Better Food for Pantries

March 26, 2018

Nutrition Assessment Conducted for Food Pantries in Monroe County

Second Harvest Food Bank of the Lehigh Valley and Northeast Pennsylvania, in coordination with United Way of Monroe County and the Pocono Mountains Hunger Coalition held a Hunger Action Workshop all day on Monday, March 26th, 2018 at Northampton Community College, Monroe Campus in Tannersville, Pa, with dozens of Food Pantry directors and volunteers present.

Supplemental food providers from across the region attended Monday’s event, where they received Food Safety and Civil Rights Training. This also served as an opportunity for agencies to share tips and ideas for better operations and coordination. The event featured a research presentation from Sydney Huerbin, MPH candidate at East Stroudsburg University. Huerbin presented the results of her research on the nutritional quality of food pantries in Monroe County, implemented in partnership with United Way and the Pocono Mountains Hunger Coalition.

Huerbin’s research looked at the nutritional quality of foods that are distributed through our community’s emergency and supplemental food system. There is lots of evidence across the country that food insecurity (about 12% in Monroe County) can lead to increased health challenges including obesity and diabetes, in part due to the poor-quality of food that low-income families are able to access because it is often cheaper and more readily available. “When we think about helping people, it is important for us to work together towards decreasing already-existing health disparities, so that we are helping in a constructive way.” said Jennifer Strauch, vice president of community impact at United Way of Monroe County.

Using Feeding America’s “Foods to Encourage” (F2E) guidelines to identify healthier more nutritious foods, Ms. Huerbin and her team visited eleven food pantries in the area, looking at food held in storage as well as what was ultimately given out to clients. Her findings? Mixed. When looking at foods stored in the food pantries by weight, nearly 75% of the food met the F2E guidelines. However, when looking at food by number of items, the number meeting F2E reduced to 50%, and then down to 28% when looking at number of items that were actually distributed to small families. Furthermore, when Huerbin and her team compared food pantries that receive support from the state that have dedicated funds to purchase some of their food, compared to those that more heavily rely on donated food, the results showed that the state supported programs were better off. That is, donated food alone may mean less quality.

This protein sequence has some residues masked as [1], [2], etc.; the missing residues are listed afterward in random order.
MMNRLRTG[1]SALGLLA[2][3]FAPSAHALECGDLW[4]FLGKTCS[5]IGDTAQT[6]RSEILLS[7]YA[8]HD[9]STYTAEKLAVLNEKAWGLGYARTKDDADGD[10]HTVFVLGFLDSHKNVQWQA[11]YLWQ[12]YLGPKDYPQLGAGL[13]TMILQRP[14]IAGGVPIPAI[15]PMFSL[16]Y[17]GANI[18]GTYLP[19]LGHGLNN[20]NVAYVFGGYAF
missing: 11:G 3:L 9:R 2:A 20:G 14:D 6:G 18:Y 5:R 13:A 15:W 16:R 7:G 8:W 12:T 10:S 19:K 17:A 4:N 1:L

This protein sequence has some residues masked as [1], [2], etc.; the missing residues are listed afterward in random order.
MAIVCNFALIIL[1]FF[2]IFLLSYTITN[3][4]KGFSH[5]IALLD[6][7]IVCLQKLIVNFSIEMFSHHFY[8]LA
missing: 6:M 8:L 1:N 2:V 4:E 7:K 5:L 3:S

What are the take home messages? “There are a bunch of things going on here,” noted Huerbin. “It seems that if agencies have more funds instead of donated food, they are going to be able to provide healthier food. The pantry directors seem to understand the need and value of providing healthy food, but just don’t have the resources to purchase quality food. In addition, though, there likely needs to be some community education, as individuals accessing these pantries may be gravitating towards the less healthy food. This could mean cooking demos or better information about how to prepare certain healthier foods that are available.”

Pocono Mountains Hunger Coalition

The Pocono Mountains Hunger Coalition worked with Huerbin to implement this study. The coalition’s vision is to end hunger in our community and the group maintains a mission of increasing efficiency in the supplemental food system through three priority areas: Access to healthy food, Coordination of resources, and Education efforts to increase awareness about the importance of nutrition and the effect of hunger among vulnerable populations in our community. The results of this research will be used to inform priorities and programs by the coalition in addressing hunger in our community.

The Pocono Mountains Hunger Coalition meets the third Thursday of every month at 6pm in Keystone Room 242 at Northampton Community College in Tannersville. Anyone interested in taking up the fight against hunger in our community is encouraged to attend. For questions, they can reach out to Jennifer Strauch through our contact form here.